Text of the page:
Find and filter the best content on the web with Power Search

One of the most popular features of feedly Pro is the Power Search function, which gives you robust tools to find any piece of content from across the web. With Power Search, you can fine-tune your search results by searching for an author, searching specifically for videos, or searching within categories in feedly. For example, you can find the best reviews of a newly released product or monitor your brand within specific publications in a collection. The magic of searching on feedly is that you can search within the millions of sources that feedly is connected to, getting access to the millions of sources of content that make the quality and richness of the web.

feedly Power Search from Feedly on Vimeo.

01. Search within your feedly

Whether you’re looking for investment tips from sources you follow in feedly, an in-depth product review, or credible information on trending topics, feedly makes it easy to narrow your search results and search within sites you specify.

If you are a PR manager, for instance, you can designate your top-tier publications in one collection, your second-tier publications in another, blogs in another, and TV stations in yet another. Then you can search for specific news or companies by collections to create your coverage reports.

You can also search across all of your collections using Search in My Feedly. This will bring up search results only from sites that you already follow in feedly and your search results won’t be cluttered by other publications.

To find this feature, click on the drop down options under Search in and select My Feedly.

02. Search beyond your feedly

You can also search for news and information beyond the publications and blogs you follow within your feedly by using Search Beyond My Feedly. Searching beyond your feedly draws from the most popular sources across the whole feedly community, Using the feedly search engine produces rich, highly specific content on the web.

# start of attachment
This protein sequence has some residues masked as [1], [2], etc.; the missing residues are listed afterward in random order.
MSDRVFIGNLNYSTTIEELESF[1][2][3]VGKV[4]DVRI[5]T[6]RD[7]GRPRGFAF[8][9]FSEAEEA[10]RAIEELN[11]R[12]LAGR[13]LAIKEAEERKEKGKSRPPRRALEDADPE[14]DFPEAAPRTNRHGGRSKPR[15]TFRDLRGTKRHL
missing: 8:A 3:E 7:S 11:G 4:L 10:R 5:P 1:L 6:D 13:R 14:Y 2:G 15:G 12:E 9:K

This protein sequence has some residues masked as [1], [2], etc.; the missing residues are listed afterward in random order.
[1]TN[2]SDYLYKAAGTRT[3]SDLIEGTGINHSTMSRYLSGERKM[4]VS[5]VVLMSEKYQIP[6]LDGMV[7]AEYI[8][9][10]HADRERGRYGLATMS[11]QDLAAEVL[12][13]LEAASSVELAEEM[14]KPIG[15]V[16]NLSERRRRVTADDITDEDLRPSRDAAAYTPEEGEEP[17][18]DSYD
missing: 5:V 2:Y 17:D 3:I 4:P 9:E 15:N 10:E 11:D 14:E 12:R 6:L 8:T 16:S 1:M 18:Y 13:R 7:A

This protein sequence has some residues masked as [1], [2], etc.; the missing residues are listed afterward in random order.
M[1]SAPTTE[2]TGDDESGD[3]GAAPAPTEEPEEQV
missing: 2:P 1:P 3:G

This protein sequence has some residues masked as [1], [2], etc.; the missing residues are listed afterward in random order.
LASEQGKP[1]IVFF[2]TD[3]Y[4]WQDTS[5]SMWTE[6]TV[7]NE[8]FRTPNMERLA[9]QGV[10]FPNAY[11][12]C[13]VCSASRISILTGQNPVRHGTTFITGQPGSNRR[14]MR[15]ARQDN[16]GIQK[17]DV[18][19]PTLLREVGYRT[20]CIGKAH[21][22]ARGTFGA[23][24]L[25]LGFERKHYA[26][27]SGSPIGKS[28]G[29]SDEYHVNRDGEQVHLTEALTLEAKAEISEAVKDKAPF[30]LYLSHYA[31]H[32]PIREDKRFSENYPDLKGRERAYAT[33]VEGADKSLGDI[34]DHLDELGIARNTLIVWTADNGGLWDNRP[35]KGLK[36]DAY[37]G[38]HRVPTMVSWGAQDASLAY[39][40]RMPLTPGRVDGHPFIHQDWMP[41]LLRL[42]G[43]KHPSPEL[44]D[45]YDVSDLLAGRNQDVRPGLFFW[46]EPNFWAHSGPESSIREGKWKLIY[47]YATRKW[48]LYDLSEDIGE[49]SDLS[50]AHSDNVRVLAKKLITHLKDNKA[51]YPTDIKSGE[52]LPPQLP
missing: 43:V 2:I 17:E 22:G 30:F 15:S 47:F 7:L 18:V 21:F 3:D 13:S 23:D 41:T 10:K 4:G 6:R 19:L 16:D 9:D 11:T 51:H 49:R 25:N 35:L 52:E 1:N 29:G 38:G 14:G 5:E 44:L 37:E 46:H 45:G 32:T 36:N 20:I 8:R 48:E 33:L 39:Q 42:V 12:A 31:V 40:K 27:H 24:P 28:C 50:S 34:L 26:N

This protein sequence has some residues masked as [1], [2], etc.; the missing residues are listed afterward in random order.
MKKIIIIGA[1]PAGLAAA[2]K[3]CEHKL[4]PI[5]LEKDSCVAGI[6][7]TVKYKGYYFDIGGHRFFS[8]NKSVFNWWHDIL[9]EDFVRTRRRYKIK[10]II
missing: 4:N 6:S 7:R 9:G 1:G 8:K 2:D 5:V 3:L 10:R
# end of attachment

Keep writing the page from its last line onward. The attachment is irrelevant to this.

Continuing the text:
Once you find a story that you like you can easily tag it or mark it as Saved For Later. This will save your article in your Saved For Later section. To search beyond your feedly, click on the drop down options under Search in and select Beyond My Feedly.

03. Search within your Saved For Later

You can use feedly’s Saved For Later tool to save stories you want to read later. As your Saved For Later section grows, you may want an easy way to find a specific article you’ve saved. With feedly’s Power Search, you can easily search for stories within your Saved For Later, by relying on the same filters and sorting tools from Power Search. It makes finding saved stories simple and fast.

To search within your Saved For Later, click on the drop down options under Search in and select Saved For Later.

Pro tip: You can use the “Search in” filter to search within a collection and within tags as well.

04. Powerful filters to narrow your search results

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When you’re searching under stories in feedly, there are several powerful search filters to narrow your search results and find just what you’re looking for. You can search within tags or collections, within a specific time frame, or even look for specific media embedded in the search results (for instance, video).

  • Search Within: You can search within your different categories in feedly to get content that only certain publications you follow publish.
  • Time: You can define your search within today, the last seven days, the last 30 days, or forever, based on whether or not you’re looking for the most up-to-date news. Under the Time drop-down menu you can specify the time frame of your search.
  • Matching: You can search by either the author or the title. If you know the author’s name, you can specify that you only want to see articles written by that person by selecting “Author” from the dropdown menu under Matching. Similarly, you can select whether or not you want your search word to be in the title of the story by selecting “Title” in the same drop-down menu.
  • Sort By: With Sort By, search by popularity or chronologically. To read only the most popular stories, select Popularity in the Sort By drop-down menu. To see the most recent stories, select “Time: in the dropdown menu. This can be used for journalists who need to stay on top of recent, relevant news.